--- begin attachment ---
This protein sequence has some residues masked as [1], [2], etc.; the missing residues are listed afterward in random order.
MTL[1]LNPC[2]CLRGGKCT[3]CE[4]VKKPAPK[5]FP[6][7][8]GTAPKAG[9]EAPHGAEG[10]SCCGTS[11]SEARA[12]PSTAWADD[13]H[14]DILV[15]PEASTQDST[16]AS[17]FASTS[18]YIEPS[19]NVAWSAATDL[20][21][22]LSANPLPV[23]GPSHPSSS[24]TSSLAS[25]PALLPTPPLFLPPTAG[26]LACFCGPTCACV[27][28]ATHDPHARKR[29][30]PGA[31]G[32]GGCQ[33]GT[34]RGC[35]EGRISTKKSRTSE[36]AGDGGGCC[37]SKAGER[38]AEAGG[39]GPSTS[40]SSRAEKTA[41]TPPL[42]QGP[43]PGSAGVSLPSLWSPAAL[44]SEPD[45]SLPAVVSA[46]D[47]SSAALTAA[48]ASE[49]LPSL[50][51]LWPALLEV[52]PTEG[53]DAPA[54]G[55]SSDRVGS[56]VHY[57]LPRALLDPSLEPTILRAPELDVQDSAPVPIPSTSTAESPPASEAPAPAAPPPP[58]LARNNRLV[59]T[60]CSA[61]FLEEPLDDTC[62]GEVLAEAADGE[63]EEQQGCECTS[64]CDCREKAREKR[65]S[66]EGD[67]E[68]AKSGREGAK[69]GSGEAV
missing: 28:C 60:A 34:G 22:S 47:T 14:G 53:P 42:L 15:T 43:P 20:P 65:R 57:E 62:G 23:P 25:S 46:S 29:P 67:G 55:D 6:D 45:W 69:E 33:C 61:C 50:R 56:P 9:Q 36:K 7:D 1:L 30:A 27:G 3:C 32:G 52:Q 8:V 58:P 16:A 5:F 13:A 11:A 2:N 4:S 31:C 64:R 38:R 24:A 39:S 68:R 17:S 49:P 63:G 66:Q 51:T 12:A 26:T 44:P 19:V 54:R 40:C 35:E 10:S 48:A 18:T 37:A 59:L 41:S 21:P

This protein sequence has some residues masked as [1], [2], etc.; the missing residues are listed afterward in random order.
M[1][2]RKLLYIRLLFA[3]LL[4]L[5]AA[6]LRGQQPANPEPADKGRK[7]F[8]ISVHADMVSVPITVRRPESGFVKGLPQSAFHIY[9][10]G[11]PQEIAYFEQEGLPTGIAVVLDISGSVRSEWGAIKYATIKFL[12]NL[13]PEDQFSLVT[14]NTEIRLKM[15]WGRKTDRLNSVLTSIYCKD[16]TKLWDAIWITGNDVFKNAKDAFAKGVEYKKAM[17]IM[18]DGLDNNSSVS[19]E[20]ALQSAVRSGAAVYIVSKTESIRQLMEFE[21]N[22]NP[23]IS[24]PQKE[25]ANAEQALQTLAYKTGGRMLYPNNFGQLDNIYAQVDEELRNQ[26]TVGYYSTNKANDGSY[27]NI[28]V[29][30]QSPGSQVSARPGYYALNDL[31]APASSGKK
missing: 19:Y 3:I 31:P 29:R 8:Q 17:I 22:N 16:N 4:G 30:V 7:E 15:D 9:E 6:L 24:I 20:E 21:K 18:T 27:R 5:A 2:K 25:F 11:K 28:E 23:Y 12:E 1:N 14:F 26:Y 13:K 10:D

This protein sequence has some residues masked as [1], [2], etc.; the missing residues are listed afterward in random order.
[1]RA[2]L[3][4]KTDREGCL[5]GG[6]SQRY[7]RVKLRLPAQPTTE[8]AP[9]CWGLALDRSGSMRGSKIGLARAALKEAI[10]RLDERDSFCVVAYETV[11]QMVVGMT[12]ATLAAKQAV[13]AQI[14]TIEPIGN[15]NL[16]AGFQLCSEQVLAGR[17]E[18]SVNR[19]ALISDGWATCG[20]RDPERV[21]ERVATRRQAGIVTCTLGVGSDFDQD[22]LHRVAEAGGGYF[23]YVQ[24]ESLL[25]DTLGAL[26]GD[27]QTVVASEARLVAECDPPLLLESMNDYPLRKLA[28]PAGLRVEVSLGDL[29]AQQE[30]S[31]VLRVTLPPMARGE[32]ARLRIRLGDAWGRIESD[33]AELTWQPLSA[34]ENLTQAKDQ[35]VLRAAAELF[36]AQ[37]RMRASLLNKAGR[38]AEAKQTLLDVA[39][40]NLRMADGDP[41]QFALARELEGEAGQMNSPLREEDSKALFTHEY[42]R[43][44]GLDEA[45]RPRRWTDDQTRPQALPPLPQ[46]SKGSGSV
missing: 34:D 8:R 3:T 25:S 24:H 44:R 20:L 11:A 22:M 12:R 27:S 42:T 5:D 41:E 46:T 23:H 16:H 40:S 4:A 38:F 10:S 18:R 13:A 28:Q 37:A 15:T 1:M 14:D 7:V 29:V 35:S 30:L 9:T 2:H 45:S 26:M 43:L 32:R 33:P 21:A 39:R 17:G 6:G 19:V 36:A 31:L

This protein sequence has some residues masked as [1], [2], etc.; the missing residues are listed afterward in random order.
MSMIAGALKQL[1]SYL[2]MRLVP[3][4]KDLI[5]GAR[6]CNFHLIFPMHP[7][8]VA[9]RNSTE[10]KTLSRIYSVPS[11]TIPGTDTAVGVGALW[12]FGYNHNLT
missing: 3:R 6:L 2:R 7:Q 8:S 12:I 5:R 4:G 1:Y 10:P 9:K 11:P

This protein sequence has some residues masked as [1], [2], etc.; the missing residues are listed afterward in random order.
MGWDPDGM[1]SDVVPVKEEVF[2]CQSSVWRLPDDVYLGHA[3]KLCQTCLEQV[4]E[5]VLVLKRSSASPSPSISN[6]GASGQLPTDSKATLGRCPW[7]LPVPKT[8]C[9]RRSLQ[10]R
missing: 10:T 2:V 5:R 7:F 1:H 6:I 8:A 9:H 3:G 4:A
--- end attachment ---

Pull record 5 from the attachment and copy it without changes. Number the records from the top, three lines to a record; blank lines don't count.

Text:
This protein sequence has some residues masked as [1], [2], etc.; the missing residues are listed afterward in random order.
MGWDPDGM[1]SDVVPVKEEVF[2]CQSSVWRLPDDVYLGHA[3]KLCQTCLEQV[4]E[5]VLVLKRSSASPSPSISN[6]GASGQLPTDSKATLGRCPW[7]LPVPKT[8]C[9]RRSLQ[10]R
missing: 10:T 2:V 5:R 7:F 1:H 6:I 8:A 9:H 3:G 4:A